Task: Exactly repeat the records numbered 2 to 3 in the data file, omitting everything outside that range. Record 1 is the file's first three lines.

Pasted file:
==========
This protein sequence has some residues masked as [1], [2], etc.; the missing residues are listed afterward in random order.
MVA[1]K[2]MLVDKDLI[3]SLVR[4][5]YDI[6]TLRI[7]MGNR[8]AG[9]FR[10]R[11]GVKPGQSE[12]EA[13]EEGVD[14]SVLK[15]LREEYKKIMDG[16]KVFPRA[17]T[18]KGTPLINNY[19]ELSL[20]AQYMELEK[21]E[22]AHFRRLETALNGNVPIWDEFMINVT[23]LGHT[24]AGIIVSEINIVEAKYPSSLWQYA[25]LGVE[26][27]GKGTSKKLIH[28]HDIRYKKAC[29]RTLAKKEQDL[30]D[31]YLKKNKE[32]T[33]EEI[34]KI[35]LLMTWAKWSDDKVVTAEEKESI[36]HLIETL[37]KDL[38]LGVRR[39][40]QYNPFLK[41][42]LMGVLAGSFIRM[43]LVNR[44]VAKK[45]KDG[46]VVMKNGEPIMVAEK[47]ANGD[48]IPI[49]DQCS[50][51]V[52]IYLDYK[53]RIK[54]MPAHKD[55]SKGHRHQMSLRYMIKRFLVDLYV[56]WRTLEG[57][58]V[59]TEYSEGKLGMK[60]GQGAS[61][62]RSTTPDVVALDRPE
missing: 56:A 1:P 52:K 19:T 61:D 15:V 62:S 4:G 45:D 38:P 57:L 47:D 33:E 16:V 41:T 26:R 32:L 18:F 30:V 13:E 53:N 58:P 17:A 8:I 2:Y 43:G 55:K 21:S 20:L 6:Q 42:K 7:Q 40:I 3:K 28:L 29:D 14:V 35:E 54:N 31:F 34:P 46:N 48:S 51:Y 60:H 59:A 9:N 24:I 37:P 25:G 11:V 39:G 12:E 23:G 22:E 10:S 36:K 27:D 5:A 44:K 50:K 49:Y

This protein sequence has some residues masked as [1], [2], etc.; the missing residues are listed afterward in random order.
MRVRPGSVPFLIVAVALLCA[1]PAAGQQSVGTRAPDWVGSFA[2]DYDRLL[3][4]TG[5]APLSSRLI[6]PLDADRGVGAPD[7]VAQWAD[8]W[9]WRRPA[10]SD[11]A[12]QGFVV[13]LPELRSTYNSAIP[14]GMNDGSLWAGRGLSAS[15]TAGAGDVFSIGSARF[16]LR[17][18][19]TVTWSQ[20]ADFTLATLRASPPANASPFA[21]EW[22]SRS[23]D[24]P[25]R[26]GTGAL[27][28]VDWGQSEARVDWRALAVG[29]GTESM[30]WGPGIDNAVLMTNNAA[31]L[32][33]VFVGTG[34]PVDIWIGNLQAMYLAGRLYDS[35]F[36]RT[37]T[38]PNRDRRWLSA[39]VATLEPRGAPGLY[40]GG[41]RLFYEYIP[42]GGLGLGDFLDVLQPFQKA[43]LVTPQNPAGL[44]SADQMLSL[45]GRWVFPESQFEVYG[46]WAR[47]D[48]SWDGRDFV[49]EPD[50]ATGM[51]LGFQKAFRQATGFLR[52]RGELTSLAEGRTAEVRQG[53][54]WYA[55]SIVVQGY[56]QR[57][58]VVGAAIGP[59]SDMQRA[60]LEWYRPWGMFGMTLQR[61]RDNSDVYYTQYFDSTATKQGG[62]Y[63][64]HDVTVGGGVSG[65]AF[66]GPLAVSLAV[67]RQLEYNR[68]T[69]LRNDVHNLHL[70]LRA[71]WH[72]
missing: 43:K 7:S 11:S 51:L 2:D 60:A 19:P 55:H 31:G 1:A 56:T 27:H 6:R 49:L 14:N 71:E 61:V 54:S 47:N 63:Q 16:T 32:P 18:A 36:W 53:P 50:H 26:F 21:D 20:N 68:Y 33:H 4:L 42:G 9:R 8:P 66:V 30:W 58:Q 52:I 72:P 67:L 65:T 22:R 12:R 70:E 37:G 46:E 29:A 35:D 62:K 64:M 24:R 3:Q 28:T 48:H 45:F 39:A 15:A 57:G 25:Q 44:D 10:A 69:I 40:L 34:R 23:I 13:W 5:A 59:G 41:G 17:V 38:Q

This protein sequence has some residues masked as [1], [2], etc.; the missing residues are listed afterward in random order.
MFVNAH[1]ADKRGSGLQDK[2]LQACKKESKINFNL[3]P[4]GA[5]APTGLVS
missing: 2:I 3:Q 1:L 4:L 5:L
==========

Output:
This protein sequence has some residues masked as [1], [2], etc.; the missing residues are listed afterward in random order.
MRVRPGSVPFLIVAVALLCA[1]PAAGQQSVGTRAPDWVGSFA[2]DYDRLL[3][4]TG[5]APLSSRLI[6]PLDADRGVGAPD[7]VAQWAD[8]W[9]WRRPA[10]SD[11]A[12]QGFVV[13]LPELRSTYNSAIP[14]GMNDGSLWAGRGLSAS[15]TAGAGDVFSIGSARF[16]LR[17][18][19]TVTWSQ[20]ADFTLATLRASPPANASPFA[21]EW[22]SRS[23]D[24]P[25]R[26]GTGAL[27][28]VDWGQSEARVDWRALAVG[29]GTESM[30]WGPGIDNAVLMTNNAA[31]L[32][33]VFVGTG[34]PVDIWIGNLQAMYLAGRLYDS[35]F[36]RT[37]T[38]PNRDRRWLSA[39]VATLEPRGAPGLY[40]GG[41]RLFYEYIP[42]GGLGLGDFLDVLQPFQKA[43]LVTPQNPAGL[44]SADQMLSL[45]GRWVFPESQFEVYG[46]WAR[47]D[48]SWDGRDFV[49]EPD[50]ATGM[51]LGFQKAFRQATGFLR[52]RGELTSLAEGRTAEVRQG[53][54]WYA[55]SIVVQGY[56]QR[57][58]VVGAAIGP[59]SDMQRA[60]LEWYRPWGMFGMTLQR[61]RDNSDVYYTQYFDSTATKQGG[62]Y[63][64]HDVTVGGGVSG[65]AF[66]GPLAVSLAV[67]RQLEYNR[68]T[69]LRNDVHNLHL[70]LRA[71]WH[72]
missing: 43:K 7:S 11:S 51:L 2:D 60:A 19:P 55:H 31:G 1:A 56:T 27:H 6:R 49:L 14:N 71:E 61:V 54:S 47:N 63:Q 16:T 32:P 18:A 36:W 53:P 50:H 26:F 21:D 20:N 68:Y 33:H 4:L 42:G 9:R 8:P 66:V 30:W 58:Q 52:I 72:P 67:L 65:T 22:R 12:R 70:E 37:G 46:E 29:A 35:D 62:K 64:M 24:R 3:Q 28:T 48:H 45:F 39:A 15:A 57:G 25:Q 44:D 10:A 69:I 40:L 34:R 23:I 13:W 5:A 59:G 41:G 17:V 38:Q

This protein sequence has some residues masked as [1], [2], etc.; the missing residues are listed afterward in random order.
MFVNAH[1]ADKRGSGLQDK[2]LQACKKESKINFNL[3]P[4]GA[5]APTGLVS
missing: 2:I 3:Q 1:L 4:L 5:L